In eighth grade, I took a standardized writing test. The prompt was something like, “What do you want to be when you grow up?” I made up some story about wanting to help underprivileged kids in Africa. I passed the exam. But it was a lie.

What I really wanted to be was one of those women that I saw wearing suits from Banana Republic and walking in high heels and talking on cell phones in the skyway system in Minneapolis.

I didn’t know their job titles, or how they spent their time. But I knew they rocked their Jennifer Aniston haircuts, and they were powerful women making powerful decisions, and I wanted to join their ranks. Less than a decade later, I did.

My suit came from Loft, and my hair was in a poof inspired by Snooki, but I had done it. I was hired by a Fortune 50 company on the premise that I would help the company make better decisions.

As I ascended the ranks of the company, I fell in love with the frantic pace of business, the new challenges that popped up each day, and the fact that my voice counted as long as I asserted myself.

I simultaneously fell in love with the most wonderful man in the world (my financial opposite). My wedding and one of the biggest promotions of my life fell within two weeks of each other.

[block_quote]The wedding narrowly defeated the promotion as the best moment of my life.[/block_quote]

Then, a few months later, the unthinkable happened. I found out that I was pregnant. Our first child was on schedule to arrive at least five to six years earlier than expected. I wasn’t excited about having a child. I was numb from the shock that lasted months, and I threw myself into work more than usual.

A week before my son’s due date, I jumped on a short term project. I joked that I was sure that my son would understand that he needed to come late. In fact, he did come late. The three-week project wrapped up the day before he was born.

The next night, my son was born. I stared at his perfect face, and I wanted to do nothing else for the rest of my life. My paradigm shifted that day. The career that I felt was so important dropped off my radar for the next three months. Then I returned to work.

I told myself that I returned to work because I didn’t want to waste my education. But I returned to work because I wanted to have a big career, and I returned to work because I didn’t want the first three years of my career to have been wasted.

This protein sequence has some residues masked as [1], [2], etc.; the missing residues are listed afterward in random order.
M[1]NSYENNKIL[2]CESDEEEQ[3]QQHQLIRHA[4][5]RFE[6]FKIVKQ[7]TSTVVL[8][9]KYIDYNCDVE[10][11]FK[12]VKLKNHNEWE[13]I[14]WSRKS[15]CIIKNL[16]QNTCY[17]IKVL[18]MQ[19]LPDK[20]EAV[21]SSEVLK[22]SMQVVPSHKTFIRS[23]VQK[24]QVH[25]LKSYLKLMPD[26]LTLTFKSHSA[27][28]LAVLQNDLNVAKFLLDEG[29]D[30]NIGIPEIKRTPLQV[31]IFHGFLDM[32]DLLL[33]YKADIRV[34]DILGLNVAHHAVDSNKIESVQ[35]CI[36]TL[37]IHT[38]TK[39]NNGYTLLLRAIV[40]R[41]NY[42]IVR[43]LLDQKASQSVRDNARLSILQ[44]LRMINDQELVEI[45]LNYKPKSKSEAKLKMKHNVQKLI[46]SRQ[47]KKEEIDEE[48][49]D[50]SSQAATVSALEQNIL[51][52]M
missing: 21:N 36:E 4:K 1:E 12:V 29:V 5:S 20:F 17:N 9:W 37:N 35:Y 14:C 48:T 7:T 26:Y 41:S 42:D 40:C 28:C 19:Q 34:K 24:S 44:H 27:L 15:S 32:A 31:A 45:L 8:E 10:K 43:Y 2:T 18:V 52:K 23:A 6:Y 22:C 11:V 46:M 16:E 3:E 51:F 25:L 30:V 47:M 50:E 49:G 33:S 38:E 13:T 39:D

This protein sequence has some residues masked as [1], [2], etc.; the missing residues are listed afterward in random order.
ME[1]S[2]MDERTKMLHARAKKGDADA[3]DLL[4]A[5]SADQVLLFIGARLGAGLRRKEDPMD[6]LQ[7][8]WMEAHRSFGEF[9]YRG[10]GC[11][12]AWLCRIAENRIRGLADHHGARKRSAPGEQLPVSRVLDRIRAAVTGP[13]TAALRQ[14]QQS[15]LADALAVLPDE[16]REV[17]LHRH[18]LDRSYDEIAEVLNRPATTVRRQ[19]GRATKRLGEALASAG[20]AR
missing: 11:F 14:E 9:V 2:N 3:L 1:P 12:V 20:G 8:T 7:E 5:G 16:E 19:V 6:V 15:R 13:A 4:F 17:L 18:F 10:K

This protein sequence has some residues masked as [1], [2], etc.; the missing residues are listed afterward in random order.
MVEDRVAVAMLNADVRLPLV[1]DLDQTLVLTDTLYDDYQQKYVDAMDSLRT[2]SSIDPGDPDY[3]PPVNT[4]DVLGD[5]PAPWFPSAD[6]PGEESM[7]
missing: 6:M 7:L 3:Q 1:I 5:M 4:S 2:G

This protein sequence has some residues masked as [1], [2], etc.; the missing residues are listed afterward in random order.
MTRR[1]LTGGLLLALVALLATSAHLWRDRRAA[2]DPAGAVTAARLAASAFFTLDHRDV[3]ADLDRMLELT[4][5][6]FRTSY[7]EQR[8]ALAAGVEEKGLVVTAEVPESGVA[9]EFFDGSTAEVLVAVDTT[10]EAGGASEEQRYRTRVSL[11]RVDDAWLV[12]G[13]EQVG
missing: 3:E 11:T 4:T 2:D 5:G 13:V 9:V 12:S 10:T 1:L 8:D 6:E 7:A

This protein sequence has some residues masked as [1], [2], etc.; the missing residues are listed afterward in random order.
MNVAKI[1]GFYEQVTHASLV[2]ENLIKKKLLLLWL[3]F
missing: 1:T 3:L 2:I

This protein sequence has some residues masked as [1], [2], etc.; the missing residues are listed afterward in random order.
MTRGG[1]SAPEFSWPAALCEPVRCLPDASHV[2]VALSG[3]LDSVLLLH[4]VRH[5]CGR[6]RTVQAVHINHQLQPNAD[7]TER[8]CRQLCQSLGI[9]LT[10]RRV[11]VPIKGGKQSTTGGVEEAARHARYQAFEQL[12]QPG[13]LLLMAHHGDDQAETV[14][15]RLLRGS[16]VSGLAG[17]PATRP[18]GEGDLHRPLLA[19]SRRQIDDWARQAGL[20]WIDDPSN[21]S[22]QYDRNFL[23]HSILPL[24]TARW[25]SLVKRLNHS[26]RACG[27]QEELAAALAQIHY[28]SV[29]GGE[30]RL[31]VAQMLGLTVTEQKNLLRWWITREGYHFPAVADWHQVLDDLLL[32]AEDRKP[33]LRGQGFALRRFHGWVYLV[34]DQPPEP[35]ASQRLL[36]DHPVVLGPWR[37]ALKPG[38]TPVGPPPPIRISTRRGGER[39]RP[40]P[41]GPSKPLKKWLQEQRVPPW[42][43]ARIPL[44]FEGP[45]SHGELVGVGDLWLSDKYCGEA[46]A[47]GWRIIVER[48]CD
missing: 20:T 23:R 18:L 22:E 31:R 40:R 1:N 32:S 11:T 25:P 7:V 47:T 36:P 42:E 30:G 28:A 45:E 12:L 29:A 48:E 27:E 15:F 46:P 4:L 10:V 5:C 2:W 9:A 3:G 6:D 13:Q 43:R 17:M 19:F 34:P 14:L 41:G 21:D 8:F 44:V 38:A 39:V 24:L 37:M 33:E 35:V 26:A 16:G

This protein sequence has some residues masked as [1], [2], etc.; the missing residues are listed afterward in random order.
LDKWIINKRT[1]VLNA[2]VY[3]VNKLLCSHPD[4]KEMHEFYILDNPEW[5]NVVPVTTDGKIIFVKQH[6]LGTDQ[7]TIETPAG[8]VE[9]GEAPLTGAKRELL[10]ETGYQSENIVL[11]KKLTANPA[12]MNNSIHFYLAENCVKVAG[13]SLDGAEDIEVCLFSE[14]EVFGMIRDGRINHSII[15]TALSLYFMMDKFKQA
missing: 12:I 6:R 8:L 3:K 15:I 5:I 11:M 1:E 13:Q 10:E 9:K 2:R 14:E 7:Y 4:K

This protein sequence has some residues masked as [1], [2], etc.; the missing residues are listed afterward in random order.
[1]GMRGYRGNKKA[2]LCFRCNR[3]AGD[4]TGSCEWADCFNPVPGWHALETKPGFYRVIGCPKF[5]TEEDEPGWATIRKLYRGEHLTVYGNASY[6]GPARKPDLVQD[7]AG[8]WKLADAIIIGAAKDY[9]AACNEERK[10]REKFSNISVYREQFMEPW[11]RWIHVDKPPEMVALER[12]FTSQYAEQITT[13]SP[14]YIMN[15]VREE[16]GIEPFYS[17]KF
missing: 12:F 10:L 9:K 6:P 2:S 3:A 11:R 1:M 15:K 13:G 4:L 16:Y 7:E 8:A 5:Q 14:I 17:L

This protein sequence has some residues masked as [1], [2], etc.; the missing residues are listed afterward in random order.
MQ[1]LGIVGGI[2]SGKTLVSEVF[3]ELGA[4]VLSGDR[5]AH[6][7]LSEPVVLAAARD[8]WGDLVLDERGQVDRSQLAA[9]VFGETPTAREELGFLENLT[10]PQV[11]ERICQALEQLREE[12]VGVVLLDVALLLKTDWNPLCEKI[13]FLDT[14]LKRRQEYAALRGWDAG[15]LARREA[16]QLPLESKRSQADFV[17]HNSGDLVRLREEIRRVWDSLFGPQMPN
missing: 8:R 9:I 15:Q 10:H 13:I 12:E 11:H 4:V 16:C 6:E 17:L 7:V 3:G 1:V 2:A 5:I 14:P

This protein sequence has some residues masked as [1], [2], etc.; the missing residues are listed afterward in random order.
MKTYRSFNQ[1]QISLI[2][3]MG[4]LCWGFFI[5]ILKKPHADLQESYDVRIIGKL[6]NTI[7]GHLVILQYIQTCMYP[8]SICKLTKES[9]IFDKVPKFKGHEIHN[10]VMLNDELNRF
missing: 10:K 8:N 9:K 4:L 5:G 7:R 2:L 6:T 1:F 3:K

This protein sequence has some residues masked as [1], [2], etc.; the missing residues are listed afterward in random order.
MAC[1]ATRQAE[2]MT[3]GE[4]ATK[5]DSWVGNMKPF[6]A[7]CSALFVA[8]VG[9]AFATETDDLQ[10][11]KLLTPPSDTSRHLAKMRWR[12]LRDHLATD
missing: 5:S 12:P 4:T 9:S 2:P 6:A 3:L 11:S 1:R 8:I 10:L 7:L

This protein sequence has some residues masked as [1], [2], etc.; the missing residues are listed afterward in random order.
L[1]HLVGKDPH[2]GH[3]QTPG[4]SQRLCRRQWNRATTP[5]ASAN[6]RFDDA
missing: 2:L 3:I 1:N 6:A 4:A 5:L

My problem was that the big career I wanted required a singular, even impassioned focus that is decidedly not family friendly.

I held onto my career because I had spent time nurturing and developing it. I fell prey to what is described as ‘sunk-cost fallacy’ that keeps us from making clear-headed decisions.

In truth, I lied to myself to make it seem like work was about more than money, but at that time, it wasn’t. My husband had just returned to school, so I had to make the money.

Once I finally admitted to myself that I was working mainly for the paycheck, a great sense of freedom washed over me.

From that point on, I felt I could choose my family over my career every time. I could throttle back on my career and not feel guilty at all.

Or so I thought. My mindset shifted, but my days had not. My mornings still started with early calls to our team in India, I still dropped my son off at his babysitter’s house and picked him up hours later.

[block_quote]I still gave my best hours and my best emotions to my job and not to my family.[/block_quote]

All my striving seemed to be for naught. I needed a practical way to live out the philosophy that I adopted.

So scoured the internet in search of a silver bullet, but instead of a silver bullet I found a resounding chorus of women in their 40s, 50s, and 60s saying, “You still can’t have it all, but you can make a choice.”

I found choices like, marrying a stay-at-home dad, completely outsourcing your personal life, mompreneurship, creating your own part time work, opting out and Career 2.0. Soon, I fell in love with the Career 2.0 choice.

I found story after story of mothers (mostly mothers, a few dads thrown into the mix) who flat-lined in their career. Or they opted out of the workforce completely while their kids were young, only to come back with a vengeance ten or twenty years later. These women found new niches,  surprising new ways to be successful in their careers.

Instead of trying to have it all, these women chose the uncommon path of making hard choices.

This spring, after my second child is born, I’ll be embarking upon my own Career 2.0 track. I’ll donate the suits and the heels, and embrace the under-compensated title of mom. I hope to earn just enough money from freelancing to keep my family moving forward financially.

If you are a mom who will soon be opting out of the workplace (by choice, or by economic necessity), I encourage you to not view your career as dead, or your education as wasted. Instead, enjoy the critically important things you are doing by raising your kids, and look forward to the big interesting things you will do in your own Career 2.0.

I Am Quitting My Fortune-50 Job To Stay Home With My Kids. One woman's journey in balancing motherhood with careers 1.0 and 2.0.